Stepping into their superhero gear, Argonne scientists are using science and the world’s best technology to combat some of Earth’s toughest foes, from pollution to climate change.
Scientists investigate a process that recycles nuclear and electronic waste materials to extend their lifetime and reduce expensive and invasive mining.
In a collaborative effort to “recover, recycle and reuse,” Argonne strengthens research that addresses pollution, greenhouse gases and climate change and aligns with new policies for carbon emission reduction.
Researchers at the U.S. Department of Energy’s Argonne National Laboratory and the University of California San Diego have discovered that a material that looks geometrically similar to rock salt could be an interesting candidate for lithium battery anodes that would be used in fast charging applications.
Researchers developed a low-cost, high-performance, sustainable lead-based anode for lithium-ion batteries that can power hybrid and all-electric vehicles. They also uncovered its previously unknown reaction mechanism during charge and discharge.
Argonne scientists have hit upon fluorescence as a way to shed light on what’s happening with flow batteries as they operate.
A multidisciplinary research team has developed a strategy to validate computer simulations of oxide/water interfaces at the atomic scale using X-ray reflectivity experiments. Such interfaces are key in many energy applications.
Argonne National Laboratory and SLAC National Accelerator Laboratory will receive $4.5 million over three years for research aimed at capturing carbon dioxide directly from air and converting it to useful products by artificial photosynthesis.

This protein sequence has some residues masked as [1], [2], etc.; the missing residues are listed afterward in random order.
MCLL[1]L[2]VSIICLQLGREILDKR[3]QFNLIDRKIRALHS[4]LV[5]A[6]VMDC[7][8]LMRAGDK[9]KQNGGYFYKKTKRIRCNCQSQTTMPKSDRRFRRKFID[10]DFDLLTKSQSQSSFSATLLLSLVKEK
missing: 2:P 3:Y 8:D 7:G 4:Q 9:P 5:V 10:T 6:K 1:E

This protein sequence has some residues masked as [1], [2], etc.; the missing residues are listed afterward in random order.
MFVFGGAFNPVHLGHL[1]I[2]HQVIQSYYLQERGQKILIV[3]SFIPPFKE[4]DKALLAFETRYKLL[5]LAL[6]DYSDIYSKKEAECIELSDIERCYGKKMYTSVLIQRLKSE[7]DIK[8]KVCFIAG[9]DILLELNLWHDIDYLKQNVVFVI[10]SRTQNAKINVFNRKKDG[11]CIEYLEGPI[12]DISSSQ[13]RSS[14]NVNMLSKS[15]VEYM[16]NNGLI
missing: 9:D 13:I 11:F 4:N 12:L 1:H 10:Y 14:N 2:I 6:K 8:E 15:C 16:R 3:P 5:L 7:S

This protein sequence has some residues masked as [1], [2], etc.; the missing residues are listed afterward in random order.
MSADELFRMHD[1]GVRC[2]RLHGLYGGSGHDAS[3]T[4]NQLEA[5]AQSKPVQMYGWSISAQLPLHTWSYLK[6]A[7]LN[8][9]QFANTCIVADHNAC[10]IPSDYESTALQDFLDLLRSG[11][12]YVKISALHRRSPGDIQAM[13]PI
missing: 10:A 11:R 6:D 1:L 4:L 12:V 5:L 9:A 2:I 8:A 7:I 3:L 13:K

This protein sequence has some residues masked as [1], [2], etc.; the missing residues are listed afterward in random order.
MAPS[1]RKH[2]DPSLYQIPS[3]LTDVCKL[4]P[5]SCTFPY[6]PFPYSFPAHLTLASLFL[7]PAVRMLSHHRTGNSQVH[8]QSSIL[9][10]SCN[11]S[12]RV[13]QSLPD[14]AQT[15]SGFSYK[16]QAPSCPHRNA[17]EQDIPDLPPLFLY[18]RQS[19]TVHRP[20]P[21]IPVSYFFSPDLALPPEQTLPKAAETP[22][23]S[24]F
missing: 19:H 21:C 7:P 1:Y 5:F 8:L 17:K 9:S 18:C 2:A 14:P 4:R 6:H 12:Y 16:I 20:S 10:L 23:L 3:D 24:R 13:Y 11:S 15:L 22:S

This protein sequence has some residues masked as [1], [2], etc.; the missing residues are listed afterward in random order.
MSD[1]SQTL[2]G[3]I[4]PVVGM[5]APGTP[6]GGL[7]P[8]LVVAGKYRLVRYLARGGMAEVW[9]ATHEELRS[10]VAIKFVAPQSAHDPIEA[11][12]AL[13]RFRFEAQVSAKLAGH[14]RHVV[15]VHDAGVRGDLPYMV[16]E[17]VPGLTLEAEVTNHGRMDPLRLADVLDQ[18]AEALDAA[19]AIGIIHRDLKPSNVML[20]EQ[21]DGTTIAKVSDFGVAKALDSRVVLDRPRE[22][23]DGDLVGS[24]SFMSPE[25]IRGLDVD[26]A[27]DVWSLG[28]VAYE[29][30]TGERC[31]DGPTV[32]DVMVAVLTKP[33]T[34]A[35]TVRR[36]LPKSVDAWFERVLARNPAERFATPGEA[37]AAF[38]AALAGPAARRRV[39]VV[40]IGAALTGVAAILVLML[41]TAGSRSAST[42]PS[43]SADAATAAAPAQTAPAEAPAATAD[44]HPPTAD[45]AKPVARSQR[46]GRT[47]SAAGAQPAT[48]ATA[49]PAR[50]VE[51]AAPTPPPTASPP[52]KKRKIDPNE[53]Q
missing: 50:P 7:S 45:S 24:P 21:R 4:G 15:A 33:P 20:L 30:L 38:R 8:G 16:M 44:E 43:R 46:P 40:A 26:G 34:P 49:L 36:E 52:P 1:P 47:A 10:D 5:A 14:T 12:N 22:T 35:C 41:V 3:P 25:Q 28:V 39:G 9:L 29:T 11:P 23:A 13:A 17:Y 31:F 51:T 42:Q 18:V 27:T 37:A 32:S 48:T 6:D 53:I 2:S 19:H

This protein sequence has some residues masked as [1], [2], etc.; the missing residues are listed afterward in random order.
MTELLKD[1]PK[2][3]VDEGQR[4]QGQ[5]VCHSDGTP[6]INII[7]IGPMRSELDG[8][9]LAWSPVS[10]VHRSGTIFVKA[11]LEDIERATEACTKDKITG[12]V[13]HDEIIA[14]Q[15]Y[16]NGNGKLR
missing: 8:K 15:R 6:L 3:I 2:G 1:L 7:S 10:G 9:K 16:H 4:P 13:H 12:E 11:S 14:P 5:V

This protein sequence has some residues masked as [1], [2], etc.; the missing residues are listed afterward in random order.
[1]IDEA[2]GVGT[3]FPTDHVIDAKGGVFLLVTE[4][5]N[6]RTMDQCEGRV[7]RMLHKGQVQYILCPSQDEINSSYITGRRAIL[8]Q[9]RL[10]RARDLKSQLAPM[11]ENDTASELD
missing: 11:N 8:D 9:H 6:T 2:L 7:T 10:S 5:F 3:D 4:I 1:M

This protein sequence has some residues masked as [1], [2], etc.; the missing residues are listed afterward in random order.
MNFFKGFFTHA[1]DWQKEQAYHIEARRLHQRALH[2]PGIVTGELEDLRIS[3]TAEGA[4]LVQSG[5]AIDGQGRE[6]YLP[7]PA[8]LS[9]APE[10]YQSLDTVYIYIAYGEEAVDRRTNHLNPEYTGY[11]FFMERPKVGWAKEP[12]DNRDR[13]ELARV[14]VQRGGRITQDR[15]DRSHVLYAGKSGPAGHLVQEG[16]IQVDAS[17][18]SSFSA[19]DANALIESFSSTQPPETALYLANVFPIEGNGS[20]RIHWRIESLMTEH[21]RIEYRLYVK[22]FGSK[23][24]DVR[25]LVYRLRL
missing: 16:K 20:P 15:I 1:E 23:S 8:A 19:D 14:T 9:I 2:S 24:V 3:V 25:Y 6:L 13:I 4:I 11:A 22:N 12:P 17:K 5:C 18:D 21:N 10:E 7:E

Argonne researcher Daniel Moberg has won a 2019 Cozzarelli Prize, awarded to the top scientific papers published in the Proceedings of the National Academy of Sciences.
In a new study from the U.S. Department of Energy’s Argonne National Laboratory, researchers are accelerating the hunt for the best possible battery components by employing artificial intelligence.
Scientists at the Department of Energy’s Argonne National Laboratory have designed a new, low-cost means to address membrane fouling through the application of a light-activated coating that can make the membrane self-cleaning.
Argonne battery scientist Michael Thackeray highlights the ongoing research into manganese-based lithium-ion batteries, and how his work with Nobel Prize winner John B. Goodenough in the 80s has informed today’s studies.
Argonne scientists studied platinum-free catalysts for important fuel cell reactions. The research provides understanding of the mechanisms that make the catalysts effective, and it could inform production of more efficient and cost-effective catalysts.
In a collaborative project with MIT and other universities, scientists at Argonne National Laboratory have experimentally detected the fleeting transition state that occurs at the origin of a chemical reaction.
The Physical Chemistry Division of the American Chemical Society announces that Lin X. Chen has received the 2020 Award in Experimental Physical Chemistry. The award recognizes Chen for “fundamental contributions to the elucidation of excited state structures, dynamics and energetics of light harvesting systems.
Six leading researchers from the U.S. Department of Energy’s (DOE) Argonne National Laboratory have received international recognition in being named as Argonne Distinguished Fellows.